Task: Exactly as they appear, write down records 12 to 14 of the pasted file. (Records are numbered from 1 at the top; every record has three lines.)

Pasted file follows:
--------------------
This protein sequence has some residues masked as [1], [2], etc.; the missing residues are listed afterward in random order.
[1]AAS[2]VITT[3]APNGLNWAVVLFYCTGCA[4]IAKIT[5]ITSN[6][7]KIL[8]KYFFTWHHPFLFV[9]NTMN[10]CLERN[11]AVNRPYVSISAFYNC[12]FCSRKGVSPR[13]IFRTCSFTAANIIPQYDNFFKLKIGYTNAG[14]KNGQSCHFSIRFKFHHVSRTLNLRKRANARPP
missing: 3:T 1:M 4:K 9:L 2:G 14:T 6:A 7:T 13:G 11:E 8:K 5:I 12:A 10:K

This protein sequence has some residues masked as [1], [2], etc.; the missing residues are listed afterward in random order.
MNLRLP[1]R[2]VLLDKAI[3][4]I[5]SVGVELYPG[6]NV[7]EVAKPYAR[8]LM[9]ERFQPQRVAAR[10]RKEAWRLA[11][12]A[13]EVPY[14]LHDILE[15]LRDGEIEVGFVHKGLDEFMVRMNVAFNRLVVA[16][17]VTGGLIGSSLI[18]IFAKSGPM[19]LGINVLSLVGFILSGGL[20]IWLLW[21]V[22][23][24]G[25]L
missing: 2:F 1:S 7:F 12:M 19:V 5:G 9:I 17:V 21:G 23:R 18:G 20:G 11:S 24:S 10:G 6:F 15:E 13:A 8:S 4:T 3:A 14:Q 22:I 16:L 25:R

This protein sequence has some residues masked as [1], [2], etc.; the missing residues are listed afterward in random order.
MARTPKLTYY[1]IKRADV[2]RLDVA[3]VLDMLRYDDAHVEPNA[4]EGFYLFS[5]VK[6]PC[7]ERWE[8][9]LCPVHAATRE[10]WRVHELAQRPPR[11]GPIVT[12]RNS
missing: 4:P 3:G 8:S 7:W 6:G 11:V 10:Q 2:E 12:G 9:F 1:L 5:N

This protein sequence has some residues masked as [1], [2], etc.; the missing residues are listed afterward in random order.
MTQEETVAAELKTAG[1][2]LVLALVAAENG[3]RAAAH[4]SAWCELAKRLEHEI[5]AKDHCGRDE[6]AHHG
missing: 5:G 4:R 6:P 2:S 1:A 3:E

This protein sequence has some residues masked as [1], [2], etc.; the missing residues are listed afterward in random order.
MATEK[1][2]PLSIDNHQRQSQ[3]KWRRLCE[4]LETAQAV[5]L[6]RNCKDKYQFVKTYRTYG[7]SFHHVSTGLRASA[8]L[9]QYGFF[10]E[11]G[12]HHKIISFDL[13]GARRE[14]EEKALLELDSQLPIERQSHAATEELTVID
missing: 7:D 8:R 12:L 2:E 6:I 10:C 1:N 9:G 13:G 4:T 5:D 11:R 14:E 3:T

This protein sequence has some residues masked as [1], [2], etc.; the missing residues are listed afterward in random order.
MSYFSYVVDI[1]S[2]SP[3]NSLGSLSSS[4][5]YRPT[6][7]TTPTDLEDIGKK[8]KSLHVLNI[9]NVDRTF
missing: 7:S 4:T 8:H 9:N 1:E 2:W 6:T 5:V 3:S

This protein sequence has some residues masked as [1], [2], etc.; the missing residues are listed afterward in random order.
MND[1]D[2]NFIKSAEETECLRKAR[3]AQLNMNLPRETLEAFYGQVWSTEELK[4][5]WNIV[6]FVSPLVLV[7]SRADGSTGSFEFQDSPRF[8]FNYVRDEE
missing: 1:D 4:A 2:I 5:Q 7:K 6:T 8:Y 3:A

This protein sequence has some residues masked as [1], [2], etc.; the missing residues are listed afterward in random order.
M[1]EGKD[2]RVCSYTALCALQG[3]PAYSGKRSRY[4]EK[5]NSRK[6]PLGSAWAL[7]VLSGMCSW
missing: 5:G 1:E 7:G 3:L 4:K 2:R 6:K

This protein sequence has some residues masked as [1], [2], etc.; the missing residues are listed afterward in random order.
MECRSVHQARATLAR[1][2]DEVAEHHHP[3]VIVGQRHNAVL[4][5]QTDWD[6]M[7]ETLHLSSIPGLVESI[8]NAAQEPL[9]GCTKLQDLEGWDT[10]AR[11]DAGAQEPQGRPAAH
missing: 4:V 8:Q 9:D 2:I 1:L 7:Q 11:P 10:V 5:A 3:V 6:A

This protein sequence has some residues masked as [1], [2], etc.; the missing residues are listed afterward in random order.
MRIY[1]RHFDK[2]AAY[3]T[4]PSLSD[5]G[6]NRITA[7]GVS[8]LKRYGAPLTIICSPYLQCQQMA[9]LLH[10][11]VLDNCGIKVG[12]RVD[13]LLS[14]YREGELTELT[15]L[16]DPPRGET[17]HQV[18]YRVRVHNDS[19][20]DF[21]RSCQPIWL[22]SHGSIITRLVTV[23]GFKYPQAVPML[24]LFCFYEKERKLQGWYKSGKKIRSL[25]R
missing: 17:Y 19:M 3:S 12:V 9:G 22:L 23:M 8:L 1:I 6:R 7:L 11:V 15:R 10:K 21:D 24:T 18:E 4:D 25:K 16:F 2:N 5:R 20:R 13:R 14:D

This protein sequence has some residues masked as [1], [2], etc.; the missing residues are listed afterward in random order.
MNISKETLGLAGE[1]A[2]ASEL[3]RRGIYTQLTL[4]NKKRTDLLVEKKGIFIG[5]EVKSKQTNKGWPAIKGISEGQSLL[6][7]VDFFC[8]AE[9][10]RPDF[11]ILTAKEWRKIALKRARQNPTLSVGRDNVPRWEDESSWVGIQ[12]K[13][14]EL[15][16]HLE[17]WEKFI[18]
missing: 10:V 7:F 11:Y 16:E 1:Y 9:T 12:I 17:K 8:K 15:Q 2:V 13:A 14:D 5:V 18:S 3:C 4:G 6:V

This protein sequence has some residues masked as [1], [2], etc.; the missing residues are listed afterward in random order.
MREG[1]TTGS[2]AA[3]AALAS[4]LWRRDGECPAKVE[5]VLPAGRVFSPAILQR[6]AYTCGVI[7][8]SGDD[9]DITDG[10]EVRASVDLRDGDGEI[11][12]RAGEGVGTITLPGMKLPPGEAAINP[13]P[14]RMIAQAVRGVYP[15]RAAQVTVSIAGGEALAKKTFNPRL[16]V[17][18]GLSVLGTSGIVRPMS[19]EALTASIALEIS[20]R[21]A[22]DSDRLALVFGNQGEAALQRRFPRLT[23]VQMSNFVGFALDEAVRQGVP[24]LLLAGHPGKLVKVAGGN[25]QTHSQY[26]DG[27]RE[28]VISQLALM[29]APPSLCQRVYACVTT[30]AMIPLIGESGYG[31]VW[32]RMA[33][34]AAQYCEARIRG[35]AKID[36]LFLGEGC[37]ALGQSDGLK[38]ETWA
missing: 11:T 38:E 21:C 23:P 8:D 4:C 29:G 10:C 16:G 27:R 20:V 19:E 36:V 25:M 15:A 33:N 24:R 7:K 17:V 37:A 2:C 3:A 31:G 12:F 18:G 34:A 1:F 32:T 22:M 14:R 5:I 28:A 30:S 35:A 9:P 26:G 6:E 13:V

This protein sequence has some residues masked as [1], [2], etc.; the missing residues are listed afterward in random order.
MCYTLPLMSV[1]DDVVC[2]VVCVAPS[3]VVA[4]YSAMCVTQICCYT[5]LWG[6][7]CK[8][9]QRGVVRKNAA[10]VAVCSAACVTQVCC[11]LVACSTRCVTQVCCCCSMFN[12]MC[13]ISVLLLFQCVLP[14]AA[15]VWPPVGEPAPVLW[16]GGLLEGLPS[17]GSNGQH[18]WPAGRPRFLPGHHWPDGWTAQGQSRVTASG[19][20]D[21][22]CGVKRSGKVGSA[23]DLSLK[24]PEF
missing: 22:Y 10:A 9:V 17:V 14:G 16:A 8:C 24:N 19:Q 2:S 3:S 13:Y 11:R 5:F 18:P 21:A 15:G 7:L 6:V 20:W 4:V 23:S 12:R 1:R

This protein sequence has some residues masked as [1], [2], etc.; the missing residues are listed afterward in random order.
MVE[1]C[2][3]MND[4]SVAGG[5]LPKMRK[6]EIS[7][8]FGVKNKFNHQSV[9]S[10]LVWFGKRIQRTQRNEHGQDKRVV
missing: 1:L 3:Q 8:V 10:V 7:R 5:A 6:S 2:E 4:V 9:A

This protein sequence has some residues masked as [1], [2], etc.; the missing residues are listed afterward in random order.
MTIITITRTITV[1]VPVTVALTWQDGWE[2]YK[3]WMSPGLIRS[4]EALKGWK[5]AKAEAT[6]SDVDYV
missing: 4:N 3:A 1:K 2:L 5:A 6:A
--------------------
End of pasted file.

This protein sequence has some residues masked as [1], [2], etc.; the missing residues are listed afterward in random order.
MREG[1]TTGS[2]AA[3]AALAS[4]LWRRDGECPAKVE[5]VLPAGRVFSPAILQR[6]AYTCGVI[7][8]SGDD[9]DITDG[10]EVRASVDLRDGDGEI[11][12]RAGEGVGTITLPGMKLPPGEAAINP[13]P[14]RMIAQAVRGVYP[15]RAAQVTVSIAGGEALAKKTFNPRL[16]V[17][18]GLSVLGTSGIVRPMS[19]EALTASIALEIS[20]R[21]A[22]DSDRLALVFGNQGEAALQRRFPRLT[23]VQMSNFVGFALDEAVRQGVP[24]LLLAGHPGKLVKVAGGN[25]QTHSQY[26]DG[27]RE[28]VISQLALM[29]APPSLCQRVYACVTT[30]AMIPLIGESGYG[31]VW[32]RMA[33][34]AAQYCEARIRG[35]AKID[36]LFLGEGC[37]ALGQSDGLK[38]ETWA
missing: 11:T 38:E 21:C 23:P 8:D 4:C 29:G 10:C 16:G 27:R 20:V 19:E 36:V 25:M 15:A 33:N 24:R 7:K 17:V 37:A 2:C 3:A 31:G 12:F 18:G 34:A 1:F 32:T 22:M 14:R 5:I 28:A 30:S 35:A 9:P 26:G 6:E 13:V

This protein sequence has some residues masked as [1], [2], etc.; the missing residues are listed afterward in random order.
MCYTLPLMSV[1]DDVVC[2]VVCVAPS[3]VVA[4]YSAMCVTQICCYT[5]LWG[6][7]CK[8][9]QRGVVRKNAA[10]VAVCSAACVTQVCC[11]LVACSTRCVTQVCCCCSMFN[12]MC[13]ISVLLLFQCVLP[14]AA[15]VWPPVGEPAPVLW[16]GGLLEGLPS[17]GSNGQH[18]WPAGRPRFLPGHHWPDGWTAQGQSRVTASG[19][20]D[21][22]CGVKRSGKVGSA[23]DLSLK[24]PEF
missing: 22:Y 10:A 9:V 17:V 14:G 16:A 8:C 24:N 19:Q 2:S 3:S 13:Y 11:R 5:F 18:P 21:A 15:G 7:L 6:V 20:W 4:V 23:S 12:R 1:R

This protein sequence has some residues masked as [1], [2], etc.; the missing residues are listed afterward in random order.
MVE[1]C[2][3]MND[4]SVAGG[5]LPKMRK[6]EIS[7][8]FGVKNKFNHQSV[9]S[10]LVWFGKRIQRTQRNEHGQDKRVV
missing: 1:L 3:Q 8:V 10:V 7:R 5:A 6:S 2:E 4:V 9:A